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Mendel and others looking down their microscopes at plant cells could perhaps be forgiven for thinking the cells were empty. A first glance, most of a plant cells seems nothing but hollow space, but this is an illusion.

Filling this space is an organelle called a central vacuole which is full of water. Bounded by a single membrane, this organelle functions as a combination of reservoir, waste dump, storage region and even as a means of keeping the cell in shape. Filled tight with water, the vacuole pushes the cytoplasm into a thin strip adjacent to the membrane and pushes outwards like a water filled balloon. It is this turgor pressure that holds the cell firm and provides the characteristic shape of plant structures such as leaves. When a plant has been without water for a long time, the central vacuoles lose water, the cells lose shape, and the whole leaf wilts.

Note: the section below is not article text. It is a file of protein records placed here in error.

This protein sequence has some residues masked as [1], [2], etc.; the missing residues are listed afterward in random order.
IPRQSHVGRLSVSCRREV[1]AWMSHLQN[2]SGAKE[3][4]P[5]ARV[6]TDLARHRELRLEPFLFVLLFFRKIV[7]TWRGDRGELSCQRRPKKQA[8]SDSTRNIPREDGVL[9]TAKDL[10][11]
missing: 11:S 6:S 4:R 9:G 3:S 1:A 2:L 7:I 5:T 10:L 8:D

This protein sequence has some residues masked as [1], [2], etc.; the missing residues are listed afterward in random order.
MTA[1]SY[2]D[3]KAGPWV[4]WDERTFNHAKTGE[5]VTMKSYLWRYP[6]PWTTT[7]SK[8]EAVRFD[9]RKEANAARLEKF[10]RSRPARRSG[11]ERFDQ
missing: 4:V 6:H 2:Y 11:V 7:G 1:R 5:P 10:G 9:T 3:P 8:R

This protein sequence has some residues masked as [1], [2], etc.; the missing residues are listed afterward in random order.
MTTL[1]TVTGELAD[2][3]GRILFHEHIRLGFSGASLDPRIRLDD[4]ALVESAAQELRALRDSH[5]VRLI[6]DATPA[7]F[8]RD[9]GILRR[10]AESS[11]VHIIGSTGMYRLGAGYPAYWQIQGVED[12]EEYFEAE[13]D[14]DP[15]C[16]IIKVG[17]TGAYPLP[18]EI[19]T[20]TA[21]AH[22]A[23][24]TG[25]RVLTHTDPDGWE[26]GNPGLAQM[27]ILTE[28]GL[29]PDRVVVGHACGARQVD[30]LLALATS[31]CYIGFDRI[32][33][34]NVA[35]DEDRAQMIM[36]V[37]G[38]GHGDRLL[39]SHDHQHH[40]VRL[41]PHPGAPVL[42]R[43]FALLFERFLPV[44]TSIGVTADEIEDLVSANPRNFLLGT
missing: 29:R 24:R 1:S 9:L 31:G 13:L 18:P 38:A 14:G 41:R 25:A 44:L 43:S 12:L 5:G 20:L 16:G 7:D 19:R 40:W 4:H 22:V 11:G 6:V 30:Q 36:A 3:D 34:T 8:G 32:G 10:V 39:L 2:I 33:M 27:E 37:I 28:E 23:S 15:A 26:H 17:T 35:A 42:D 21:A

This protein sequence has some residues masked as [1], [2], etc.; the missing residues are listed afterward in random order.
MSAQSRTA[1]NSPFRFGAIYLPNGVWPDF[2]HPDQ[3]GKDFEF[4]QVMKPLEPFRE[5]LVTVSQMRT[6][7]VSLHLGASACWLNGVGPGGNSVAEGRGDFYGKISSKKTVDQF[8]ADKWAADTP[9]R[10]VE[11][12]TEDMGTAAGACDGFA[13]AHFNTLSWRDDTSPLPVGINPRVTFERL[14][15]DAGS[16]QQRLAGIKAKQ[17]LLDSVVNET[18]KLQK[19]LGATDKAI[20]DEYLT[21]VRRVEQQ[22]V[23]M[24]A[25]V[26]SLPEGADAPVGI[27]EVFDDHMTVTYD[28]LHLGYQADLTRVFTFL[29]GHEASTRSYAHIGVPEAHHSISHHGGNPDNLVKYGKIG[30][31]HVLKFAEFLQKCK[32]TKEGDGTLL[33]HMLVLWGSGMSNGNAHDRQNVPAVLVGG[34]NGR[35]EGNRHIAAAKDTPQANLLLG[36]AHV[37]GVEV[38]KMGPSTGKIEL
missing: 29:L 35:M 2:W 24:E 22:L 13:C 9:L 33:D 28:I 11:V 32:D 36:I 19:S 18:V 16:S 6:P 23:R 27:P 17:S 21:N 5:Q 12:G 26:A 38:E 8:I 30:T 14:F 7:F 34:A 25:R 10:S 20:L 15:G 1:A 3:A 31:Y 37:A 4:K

Plants often store sugars, ions, some proteins and occasionally pigments inside the vacuole. Flower petal cells, for example, get their characteristic color from the pigments made and deposited in the central vacuole. Poisonous materials, that would harm the cytoplasm, are excreted into the vacuole, and these reservoirs of poisons also make the plant unattractive to herbivorous animals.

In free living single celled animals and plants such as Amoeba or Euglena that inhabit fresh water, osmosis is a big problem. These cells constantly take up water across the semipermiable membrane and if this process went on indefinitely, the cell would burst. Instead, these cells collect the excess water into a contractile vacuole, which, as its name suggests, can contract. When full of water the vacuole connects with the outside and pumps, forcing the water out of the cell.

Science@a Distance
© 2002, Professor John Blamire